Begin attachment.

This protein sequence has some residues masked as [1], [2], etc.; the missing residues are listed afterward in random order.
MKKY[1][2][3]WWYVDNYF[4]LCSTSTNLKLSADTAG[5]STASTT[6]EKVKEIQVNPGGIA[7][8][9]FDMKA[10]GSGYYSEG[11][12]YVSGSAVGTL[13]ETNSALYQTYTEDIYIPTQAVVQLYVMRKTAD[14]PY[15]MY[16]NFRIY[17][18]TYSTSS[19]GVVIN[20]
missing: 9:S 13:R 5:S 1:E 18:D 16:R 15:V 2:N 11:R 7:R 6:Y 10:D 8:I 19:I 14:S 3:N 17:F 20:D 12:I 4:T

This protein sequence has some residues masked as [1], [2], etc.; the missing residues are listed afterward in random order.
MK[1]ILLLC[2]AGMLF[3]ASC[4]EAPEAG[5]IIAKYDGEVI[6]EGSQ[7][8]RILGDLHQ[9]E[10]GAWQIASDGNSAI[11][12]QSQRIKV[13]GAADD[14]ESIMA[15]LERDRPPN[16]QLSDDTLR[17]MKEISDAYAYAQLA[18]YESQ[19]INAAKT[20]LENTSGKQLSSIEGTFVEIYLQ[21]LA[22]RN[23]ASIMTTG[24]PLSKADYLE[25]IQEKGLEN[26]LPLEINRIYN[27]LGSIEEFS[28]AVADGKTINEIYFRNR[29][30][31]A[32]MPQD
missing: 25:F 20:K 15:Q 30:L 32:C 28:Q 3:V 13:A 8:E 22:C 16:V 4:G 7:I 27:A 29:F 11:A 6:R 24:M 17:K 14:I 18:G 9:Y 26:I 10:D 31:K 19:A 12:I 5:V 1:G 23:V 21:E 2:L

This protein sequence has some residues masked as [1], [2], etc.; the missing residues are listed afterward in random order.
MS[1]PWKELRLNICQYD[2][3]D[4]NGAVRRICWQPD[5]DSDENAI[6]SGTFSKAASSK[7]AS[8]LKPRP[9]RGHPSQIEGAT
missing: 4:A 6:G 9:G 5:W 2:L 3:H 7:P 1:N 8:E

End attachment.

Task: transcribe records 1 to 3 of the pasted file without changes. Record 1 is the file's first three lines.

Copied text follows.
This protein sequence has some residues masked as [1], [2], etc.; the missing residues are listed afterward in random order.
MKKY[1][2][3]WWYVDNYF[4]LCSTSTNLKLSADTAG[5]STASTT[6]EKVKEIQVNPGGIA[7][8][9]FDMKA[10]GSGYYSEG[11][12]YVSGSAVGTL[13]ETNSALYQTYTEDIYIPTQAVVQLYVMRKTAD[14]PY[15]MY[16]NFRIY[17][18]TYSTSS[19]GVVIN[20]
missing: 9:S 13:R 5:S 1:E 18:D 16:R 15:V 2:N 11:R 7:R 6:Y 10:D 8:I 19:I 14:S 3:N 17:F 20:D 12:I 4:T

This protein sequence has some residues masked as [1], [2], etc.; the missing residues are listed afterward in random order.
MK[1]ILLLC[2]AGMLF[3]ASC[4]EAPEAG[5]IIAKYDGEVI[6]EGSQ[7][8]RILGDLHQ[9]E[10]GAWQIASDGNSAI[11][12]QSQRIKV[13]GAADD[14]ESIMA[15]LERDRPPN[16]QLSDDTLR[17]MKEISDAYAYAQLA[18]YESQ[19]INAAKT[20]LENTSGKQLSSIEGTFVEIYLQ[21]LA[22]RN[23]ASIMTTG[24]PLSKADYLE[25]IQEKGLEN[26]LPLEINRIYN[27]LGSIEEFS[28]AVADGKTINEIYFRNR[29][30][31]A[32]MPQD
missing: 25:F 20:K 15:Q 30:L 32:C 28:Q 3:V 13:A 8:E 22:C 16:V 4:G 7:I 27:A 29:F 11:A 6:R 24:M 17:K 14:I 18:G 9:Y 26:I 10:D 31:K 19:A 12:I 5:V 1:G 23:V 21:E 2:L

This protein sequence has some residues masked as [1], [2], etc.; the missing residues are listed afterward in random order.
MS[1]PWKELRLNICQYD[2][3]D[4]NGAVRRICWQPD[5]DSDENAI[6]SGTFSKAASSK[7]AS[8]LKPRP[9]RGHPSQIEGAT
missing: 4:A 6:G 9:G 5:W 2:L 3:H 7:P 1:N 8:E